From: 2 Corinthians 12:7-10
Visions and Revelations
 And to keep me [Paul] from being too elated by the abundance of revelations, a thorn was given me in the flesh, a messenger of Satan, to harass me, to keep me from being too elated.  Three times I besought the Lord about this, that it should leave me;  but he said to me, "My grace is sufficient for you, for my power is made perfect in weakness." I will all the more gladly boast of my weaknesses, that the power of Christ may rest upon me.  For the sake of Christ, then, I am content with weaknesses, insults, hard- ships, persecutions, and calamities; for when I am weak, then I am strong.
7-10. Displaying admirable humility, St Paul now refers to the weakness God allowed him to experience to ensure his supernatural gifts did not make him proud. It is impossible to say what exactly the "thorn in his flesh" was. Some Fathers- St Augustine, for example--and modern commentators think that it was some particularly painful and humiliating physical ailment, possibly the same one as he refers to in Galatians 4:13f, where he also speaks in general terms. Others, like St John Chrysostom, are of the view that he is referring to the pain which continual persecution caused him. Others--from St Gregory the Great onwards --opt for an ascetical interpretation; they say he is referring to temptations to do with conscience; but the supporters of the two other theses argue, for example, that it is unlikely that St Paul would have mentioned anything of that kind, because it could have given his enemies ammunition for further attacks.
St Paul asked God to take this "thorn" away, but the heavenly answer he received is very revealing: God's grace is enough to enable him to cope with this difficulty--which serves to reveal God's power. And so it is that he boasts of and is content with his weaknesses and the persecution he suffers: in these circumstances he is stronger than ever, thanks to God's supernatural help.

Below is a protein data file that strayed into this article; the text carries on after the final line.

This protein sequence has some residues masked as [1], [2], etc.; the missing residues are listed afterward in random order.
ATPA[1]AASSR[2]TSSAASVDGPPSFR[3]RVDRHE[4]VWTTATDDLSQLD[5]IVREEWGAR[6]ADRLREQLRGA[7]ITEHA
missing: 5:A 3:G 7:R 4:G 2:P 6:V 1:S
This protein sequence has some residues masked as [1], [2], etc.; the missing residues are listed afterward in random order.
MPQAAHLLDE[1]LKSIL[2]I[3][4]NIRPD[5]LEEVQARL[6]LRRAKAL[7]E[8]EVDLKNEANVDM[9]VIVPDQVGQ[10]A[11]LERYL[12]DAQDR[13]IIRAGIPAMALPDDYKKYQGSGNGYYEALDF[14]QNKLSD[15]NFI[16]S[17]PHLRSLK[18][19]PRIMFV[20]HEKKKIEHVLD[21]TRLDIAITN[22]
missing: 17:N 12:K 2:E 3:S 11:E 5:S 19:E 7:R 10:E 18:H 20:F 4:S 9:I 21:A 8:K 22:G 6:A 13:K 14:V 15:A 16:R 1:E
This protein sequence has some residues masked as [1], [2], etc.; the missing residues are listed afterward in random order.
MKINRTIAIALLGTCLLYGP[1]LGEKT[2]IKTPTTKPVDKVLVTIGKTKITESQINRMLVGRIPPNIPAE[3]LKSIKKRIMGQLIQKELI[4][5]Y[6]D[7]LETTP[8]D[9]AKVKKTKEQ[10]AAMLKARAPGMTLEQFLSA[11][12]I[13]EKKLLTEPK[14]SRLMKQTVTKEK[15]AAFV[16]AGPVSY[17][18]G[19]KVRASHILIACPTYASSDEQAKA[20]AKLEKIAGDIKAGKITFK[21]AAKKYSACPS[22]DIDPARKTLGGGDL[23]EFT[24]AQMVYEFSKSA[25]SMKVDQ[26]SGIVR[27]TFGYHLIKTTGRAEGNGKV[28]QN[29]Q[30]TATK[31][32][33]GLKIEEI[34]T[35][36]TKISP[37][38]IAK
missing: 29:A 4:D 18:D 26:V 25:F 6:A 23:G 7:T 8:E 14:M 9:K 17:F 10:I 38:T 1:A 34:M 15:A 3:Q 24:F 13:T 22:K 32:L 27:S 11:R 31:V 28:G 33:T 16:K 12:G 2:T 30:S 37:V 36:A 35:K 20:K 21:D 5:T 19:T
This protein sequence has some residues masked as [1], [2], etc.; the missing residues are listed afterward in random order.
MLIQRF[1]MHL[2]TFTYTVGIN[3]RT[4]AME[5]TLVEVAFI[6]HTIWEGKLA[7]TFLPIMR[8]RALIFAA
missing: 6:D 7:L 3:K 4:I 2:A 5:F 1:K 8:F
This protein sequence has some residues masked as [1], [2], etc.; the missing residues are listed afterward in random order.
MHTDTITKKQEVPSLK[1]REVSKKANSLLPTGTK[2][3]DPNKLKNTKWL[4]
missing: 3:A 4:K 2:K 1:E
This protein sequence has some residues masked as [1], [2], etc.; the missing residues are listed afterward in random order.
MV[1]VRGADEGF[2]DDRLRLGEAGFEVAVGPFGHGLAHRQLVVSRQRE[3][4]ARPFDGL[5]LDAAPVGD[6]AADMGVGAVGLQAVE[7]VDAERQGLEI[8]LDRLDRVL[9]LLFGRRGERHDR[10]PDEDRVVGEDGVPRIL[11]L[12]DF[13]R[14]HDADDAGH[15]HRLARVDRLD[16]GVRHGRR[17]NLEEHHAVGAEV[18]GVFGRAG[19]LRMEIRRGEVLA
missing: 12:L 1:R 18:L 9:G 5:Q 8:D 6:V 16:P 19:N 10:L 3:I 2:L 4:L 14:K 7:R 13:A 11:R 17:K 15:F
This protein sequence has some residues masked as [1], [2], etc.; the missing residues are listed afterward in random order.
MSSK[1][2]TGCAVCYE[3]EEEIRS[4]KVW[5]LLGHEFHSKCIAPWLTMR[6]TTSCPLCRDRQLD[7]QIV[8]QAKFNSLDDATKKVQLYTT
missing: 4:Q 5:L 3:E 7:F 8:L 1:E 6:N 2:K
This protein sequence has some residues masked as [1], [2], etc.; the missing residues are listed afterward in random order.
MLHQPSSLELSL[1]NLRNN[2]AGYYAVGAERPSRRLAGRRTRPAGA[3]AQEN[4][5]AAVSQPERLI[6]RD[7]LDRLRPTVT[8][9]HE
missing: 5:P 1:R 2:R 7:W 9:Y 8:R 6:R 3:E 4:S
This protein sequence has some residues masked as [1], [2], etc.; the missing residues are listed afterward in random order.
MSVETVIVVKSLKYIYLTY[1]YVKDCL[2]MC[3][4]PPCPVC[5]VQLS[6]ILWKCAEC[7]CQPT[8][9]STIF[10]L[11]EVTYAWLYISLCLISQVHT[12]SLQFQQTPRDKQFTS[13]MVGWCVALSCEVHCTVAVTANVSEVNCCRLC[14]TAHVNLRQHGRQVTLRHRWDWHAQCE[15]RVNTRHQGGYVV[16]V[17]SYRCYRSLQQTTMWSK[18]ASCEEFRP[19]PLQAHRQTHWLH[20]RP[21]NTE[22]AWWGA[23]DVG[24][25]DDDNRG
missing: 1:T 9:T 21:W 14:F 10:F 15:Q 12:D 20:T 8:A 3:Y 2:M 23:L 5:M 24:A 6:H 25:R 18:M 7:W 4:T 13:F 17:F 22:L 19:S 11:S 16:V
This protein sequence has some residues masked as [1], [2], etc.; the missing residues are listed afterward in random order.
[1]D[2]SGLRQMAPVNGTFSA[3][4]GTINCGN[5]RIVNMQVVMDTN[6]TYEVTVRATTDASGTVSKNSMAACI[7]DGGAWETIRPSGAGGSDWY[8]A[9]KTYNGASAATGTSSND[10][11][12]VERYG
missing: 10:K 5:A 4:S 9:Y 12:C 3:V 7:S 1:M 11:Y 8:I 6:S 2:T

When commenting on this passage, St Thomas explains that God sometimes permits certain kinds of evil in order to draw out greater good: for example, in order to protect people from pride--the root of all vices -- he sometimes allows his chosen ones to be humiliated by an illness, or a defect, or even by mortal sin, in order that "the person who is humbled in this way might recognize that he cannot stand firm by his own efforts alone. Hence it is said in Romans 8:28, 'We know that in everything God works for good with those who love him'--not of course that God seeks the sin but [the sinner's] turning to him" ("Commentary on 2 Cor, ad loc.").
7. "A messenger of Satan", an angel of Satan: this is how he describes the humiliating "thorn". This suggests that the disability could have been seen as an obstacle to his work of evangelization--which the devil, logically, would have been keen to frustrate (cf. 2:11; 11:14f).
8-10. Christians can learn a great deal about the ascetical struggle from these words. They remind us, on the one hand, of the need to ask the Lord to help us when we experience difficulties, and at the same time to be full of trust and to abandon ourselves to God, who knows what is best for us. "The Lord is good", St Jerome teaches, "because he often does not give us what we desire, in order to give us something we would prefer" ("Epist. ad Paulinum").
The passage also shows us what attitude we should take to our own weakness: "We have to glory", St Alphonsus says, "in the knowledge of our own weakness in order to acquire the strength of Jesus Christ, which is holy humility", without "giving in to lack of confidence, as the devil wants, and falling into more serious sins" ("Treasury of Preaching Material", II, 6).
At the same time this passage teaches us that awareness of our personal shortcomings should lead us to put all our trust in God: "We have to cry out ceaselessly with a strong and humble faith, 'Lord, put not your trust in me. But I, I put my trust in you. ' Then, as we sense in our hearts the love, the compassion, the tenderness of Christ's gaze upon us (for he never abandons us) we shall come to understand the full meaning of those words of St Paul, "virtus in infirmitate perficitur" (2 Cor 12:9). If we have faith in our Lord, in spite of our failings -- or rather, with our failings--we shall be faithful to our Father, God; his divine power will shine forth in us, sustaining us in our weakness" (St. J. Escriva, "Friends of God", 194).
Source: "The Navarre Bible: Text and Commentaries". Biblical text taken from the Revised Standard Version and New Vulgate. Commentaries made by members of the Faculty of Theology of the University of Navarre, Spain. Published by Four Courts Press, Kill Lane, Blackrock, Co. Dublin, Ireland. Reprinted with permission from Four Courts Press and Scepter Publishers, the U.S. publisher.